Everyone in the dressing room was excited and I'm sure everyone in the ground was, too, whatever team you are supporting. It was enthralling cricket.
I am a rhythm bowler and Woody, I sense, is similar - when his run-up, jump and timing is on that's when he will bowl at his quickest and when those things are right for me that's when I feel I will be at my optimum pace and get the ball moving.
Every bowler is different, various things make them tick, but I know I have had spells when I feel in the zone and when I run in I am not thinking about letting go of the ball, where my front arm is and where my feet are landing.
Woody spoke after his spell about coming through some self-doubt and that is something I can understand. At the top level, I think there is always a little bit of self-doubt and you don't really feel like an established player until you've done it at the highest stage.
Coming back from injuries is a really tough part - when you spend time alone in the gym that's when you think: 'Will I get back to my best? Will I bowl quickly again?' All of those things went through Woody's mind and makes what he did more special.
I wouldn't say he proved people wrong, he just proved to himself that he could still do it. So credit to him for his hard work as well as the people that have helped him along the way.
Paul Farbrace has certainly helped us so it is sad that he is leaving his role as assistant coach to move to my county Warwickshire.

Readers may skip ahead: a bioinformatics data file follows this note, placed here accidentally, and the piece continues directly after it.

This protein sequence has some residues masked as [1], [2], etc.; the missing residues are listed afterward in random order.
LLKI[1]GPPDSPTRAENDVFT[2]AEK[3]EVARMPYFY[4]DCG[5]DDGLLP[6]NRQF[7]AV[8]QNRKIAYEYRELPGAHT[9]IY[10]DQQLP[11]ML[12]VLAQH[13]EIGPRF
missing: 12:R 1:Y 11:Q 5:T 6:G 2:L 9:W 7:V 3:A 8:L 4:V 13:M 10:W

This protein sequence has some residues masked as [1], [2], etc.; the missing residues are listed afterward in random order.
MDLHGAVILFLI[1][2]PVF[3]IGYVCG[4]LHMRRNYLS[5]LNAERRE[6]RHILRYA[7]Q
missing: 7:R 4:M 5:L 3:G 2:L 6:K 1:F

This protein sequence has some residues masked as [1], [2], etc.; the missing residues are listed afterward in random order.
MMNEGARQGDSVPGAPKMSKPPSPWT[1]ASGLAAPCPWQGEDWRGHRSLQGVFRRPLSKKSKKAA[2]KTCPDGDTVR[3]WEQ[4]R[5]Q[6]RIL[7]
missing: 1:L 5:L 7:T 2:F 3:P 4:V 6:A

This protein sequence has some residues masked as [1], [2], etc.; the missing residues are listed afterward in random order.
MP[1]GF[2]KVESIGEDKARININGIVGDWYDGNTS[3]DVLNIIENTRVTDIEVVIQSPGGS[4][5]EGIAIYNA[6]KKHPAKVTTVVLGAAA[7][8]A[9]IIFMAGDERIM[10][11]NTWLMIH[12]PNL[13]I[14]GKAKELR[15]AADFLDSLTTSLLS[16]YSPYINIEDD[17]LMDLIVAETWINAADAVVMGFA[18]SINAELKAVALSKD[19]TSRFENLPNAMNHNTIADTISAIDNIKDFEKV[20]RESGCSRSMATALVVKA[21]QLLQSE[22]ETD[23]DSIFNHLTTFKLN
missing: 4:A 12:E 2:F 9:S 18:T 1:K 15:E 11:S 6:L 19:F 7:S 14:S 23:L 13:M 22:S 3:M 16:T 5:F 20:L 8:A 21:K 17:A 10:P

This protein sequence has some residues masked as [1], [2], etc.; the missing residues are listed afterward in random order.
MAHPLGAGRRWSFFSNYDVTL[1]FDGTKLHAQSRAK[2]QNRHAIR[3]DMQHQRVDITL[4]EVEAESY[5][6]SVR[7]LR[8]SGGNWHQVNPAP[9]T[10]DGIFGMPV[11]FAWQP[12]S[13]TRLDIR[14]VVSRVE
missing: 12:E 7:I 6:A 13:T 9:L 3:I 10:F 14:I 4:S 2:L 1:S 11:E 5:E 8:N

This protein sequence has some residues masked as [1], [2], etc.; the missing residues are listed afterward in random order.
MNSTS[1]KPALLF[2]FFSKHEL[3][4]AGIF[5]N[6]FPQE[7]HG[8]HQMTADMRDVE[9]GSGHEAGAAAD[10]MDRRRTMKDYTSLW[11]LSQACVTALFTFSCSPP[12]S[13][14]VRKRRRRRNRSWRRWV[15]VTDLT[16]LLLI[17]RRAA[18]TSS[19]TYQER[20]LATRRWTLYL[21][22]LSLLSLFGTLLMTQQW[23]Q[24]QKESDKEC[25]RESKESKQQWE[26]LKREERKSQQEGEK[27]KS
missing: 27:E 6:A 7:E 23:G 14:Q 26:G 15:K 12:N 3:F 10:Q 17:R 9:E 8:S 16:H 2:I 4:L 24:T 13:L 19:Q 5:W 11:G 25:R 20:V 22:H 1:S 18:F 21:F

Farby has been instrumental to our success - we have gone from strength to strength in the white-ball stuff - and I think he is a very good coach and motivator of players.
I'm not sure how much coaching he will do in his new role but Warwickshire have been very savvy - it's a great coup for the club.
I think his best quality is his ability to get players thinking positively and feeling good about themselves and taking pressure off them when they go out to perform. There is so much scrutiny on top players as it is that you don't want to put more pressure on.
I think Farby and head coach Trevor Bayliss are a bit different actually, but they bounce off each other really well.
People say Trev can be quiet in the way he goes about his business but he is very clever when it comes to talking to the group - he is very keen on players nailing the basics even in this modern era when things can get funky.
Net time is also important when you are not getting game time, as was the case for me in the Test matches.
There is only so much you can do in the nets but I have utilised the opportunity of intense practice and the chance to work on a few things you don't get to when you are in competition mode. I feel in a good place.
Yes, you always want to be part of the final XI, getting into the action, getting sharp. There is always such strong competition for places, though.
Sri Lanka was tough for the seamers - we only played two there plus Ben Stokes - while I picked up a little knee niggle in the West Indies and have been nursing that for a little while. That came at a bad time for me.
It wasn't easy watching us suffer defeat in the Tests against Windies - we are a squad that all pulls together whether you are playing or not and when you see how hard the guys are working but results aren't going your way it is hard to take.
It has been a bit of tricky period but you keep yourself motivated by trying to get back fit and making sure you are ready to go when called upon.
That's why I don't find it that difficult - you are part of an England tour and that is exciting in itself.